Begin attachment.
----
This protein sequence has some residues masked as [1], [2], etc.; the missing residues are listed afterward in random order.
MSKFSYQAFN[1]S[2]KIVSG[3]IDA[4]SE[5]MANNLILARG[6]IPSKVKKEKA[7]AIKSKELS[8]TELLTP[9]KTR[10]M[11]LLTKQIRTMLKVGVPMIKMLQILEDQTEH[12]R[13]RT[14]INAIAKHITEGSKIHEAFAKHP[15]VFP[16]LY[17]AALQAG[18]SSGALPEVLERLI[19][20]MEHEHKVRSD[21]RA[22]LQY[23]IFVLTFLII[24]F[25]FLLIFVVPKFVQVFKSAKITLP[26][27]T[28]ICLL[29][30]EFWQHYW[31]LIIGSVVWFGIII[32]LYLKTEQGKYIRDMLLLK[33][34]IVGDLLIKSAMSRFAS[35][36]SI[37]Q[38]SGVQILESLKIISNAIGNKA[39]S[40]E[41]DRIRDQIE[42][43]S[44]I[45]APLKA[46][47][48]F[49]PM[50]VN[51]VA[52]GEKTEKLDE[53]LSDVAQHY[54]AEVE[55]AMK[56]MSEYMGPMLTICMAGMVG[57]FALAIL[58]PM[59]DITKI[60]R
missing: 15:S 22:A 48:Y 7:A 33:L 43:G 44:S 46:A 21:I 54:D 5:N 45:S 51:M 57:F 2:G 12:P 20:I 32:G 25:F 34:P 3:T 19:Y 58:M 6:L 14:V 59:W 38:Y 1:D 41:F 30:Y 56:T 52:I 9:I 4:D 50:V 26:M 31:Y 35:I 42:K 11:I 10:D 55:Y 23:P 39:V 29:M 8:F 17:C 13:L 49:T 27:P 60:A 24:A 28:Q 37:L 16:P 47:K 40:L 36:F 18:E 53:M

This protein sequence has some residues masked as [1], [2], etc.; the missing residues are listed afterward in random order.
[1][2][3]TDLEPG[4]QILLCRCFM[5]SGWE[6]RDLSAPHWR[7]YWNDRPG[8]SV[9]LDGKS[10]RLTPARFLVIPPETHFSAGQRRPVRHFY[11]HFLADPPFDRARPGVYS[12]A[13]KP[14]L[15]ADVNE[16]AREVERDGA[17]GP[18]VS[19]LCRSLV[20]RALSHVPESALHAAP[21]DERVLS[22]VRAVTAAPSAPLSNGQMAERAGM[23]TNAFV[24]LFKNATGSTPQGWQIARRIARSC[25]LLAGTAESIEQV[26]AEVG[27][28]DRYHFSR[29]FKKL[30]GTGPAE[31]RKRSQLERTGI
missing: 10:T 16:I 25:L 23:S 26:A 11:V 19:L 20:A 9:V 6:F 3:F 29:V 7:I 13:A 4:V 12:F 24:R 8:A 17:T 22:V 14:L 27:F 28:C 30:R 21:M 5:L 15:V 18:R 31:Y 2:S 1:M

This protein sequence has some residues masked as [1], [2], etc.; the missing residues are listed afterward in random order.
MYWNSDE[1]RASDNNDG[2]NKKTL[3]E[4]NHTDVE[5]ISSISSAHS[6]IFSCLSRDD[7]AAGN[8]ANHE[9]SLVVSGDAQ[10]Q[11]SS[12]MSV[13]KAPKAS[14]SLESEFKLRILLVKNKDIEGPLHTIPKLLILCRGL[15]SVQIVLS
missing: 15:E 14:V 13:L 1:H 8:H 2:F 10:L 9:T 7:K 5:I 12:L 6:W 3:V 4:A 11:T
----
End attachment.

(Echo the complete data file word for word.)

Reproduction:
This protein sequence has some residues masked as [1], [2], etc.; the missing residues are listed afterward in random order.
MSKFSYQAFN[1]S[2]KIVSG[3]IDA[4]SE[5]MANNLILARG[6]IPSKVKKEKA[7]AIKSKELS[8]TELLTP[9]KTR[10]M[11]LLTKQIRTMLKVGVPMIKMLQILEDQTEH[12]R[13]RT[14]INAIAKHITEGSKIHEAFAKHP[15]VFP[16]LY[17]AALQAG[18]SSGALPEVLERLI[19][20]MEHEHKVRSD[21]RA[22]LQY[23]IFVLTFLII[24]F[25]FLLIFVVPKFVQVFKSAKITLP[26][27]T[28]ICLL[29][30]EFWQHYW[31]LIIGSVVWFGIII[32]LYLKTEQGKYIRDMLLLK[33][34]IVGDLLIKSAMSRFAS[35][36]SI[37]Q[38]SGVQILESLKIISNAIGNKA[39]S[40]E[41]DRIRDQIE[42][43]S[44]I[45]APLKA[46][47][48]F[49]PM[50]VN[51]VA[52]GEKTEKLDE[53]LSDVAQHY[54]AEVE[55]AMK[56]MSEYMGPMLTICMAGMVG[57]FALAIL[58]PM[59]DITKI[60]R
missing: 15:S 22:A 48:Y 7:A 33:L 43:G 44:S 46:A 21:I 54:D 5:N 45:S 51:M 57:F 2:G 12:P 20:I 32:G 25:F 34:P 3:T 19:Y 58:M 6:L 14:V 59:W 38:Y 1:D 41:F 30:Y 56:T 52:I 9:I 4:D 50:V 26:M 31:Y 35:I 42:K 11:I 10:D 55:Y 23:P 39:V 29:M 8:F 17:C 13:L 49:T 27:P 60:A 24:A 28:Q 37:L 16:P 47:K 40:L 36:F 18:E 53:M

This protein sequence has some residues masked as [1], [2], etc.; the missing residues are listed afterward in random order.
[1][2][3]TDLEPG[4]QILLCRCFM[5]SGWE[6]RDLSAPHWR[7]YWNDRPG[8]SV[9]LDGKS[10]RLTPARFLVIPPETHFSAGQRRPVRHFY[11]HFLADPPFDRARPGVYS[12]A[13]KP[14]L[15]ADVNE[16]AREVERDGA[17]GP[18]VS[19]LCRSLV[20]RALSHVPESALHAAP[21]DERVLS[22]VRAVTAAPSAPLSNGQMAERAGM[23]TNAFV[24]LFKNATGSTPQGWQIARRIARSC[25]LLAGTAESIEQV[26]AEVG[27][28]DRYHFSR[29]FKKL[30]GTGPAE[31]RKRSQLERTGI
missing: 10:T 16:I 25:L 23:S 26:A 11:V 19:L 20:A 9:V 6:F 3:F 29:V 7:I 13:A 4:V 12:F 24:R 8:A 17:T 22:V 14:L 27:F 28:C 30:R 21:M 5:L 15:V 18:R 31:Y 2:S 1:M

This protein sequence has some residues masked as [1], [2], etc.; the missing residues are listed afterward in random order.
MYWNSDE[1]RASDNNDG[2]NKKTL[3]E[4]NHTDVE[5]ISSISSAHS[6]IFSCLSRDD[7]AAGN[8]ANHE[9]SLVVSGDAQ[10]Q[11]SS[12]MSV[13]KAPKAS[14]SLESEFKLRILLVKNKDIEGPLHTIPKLLILCRGL[15]SVQIVLS
missing: 15:E 14:V 13:L 1:H 8:H 2:F 10:L 9:T 7:K 5:I 12:L 6:W 3:V 4:A 11:T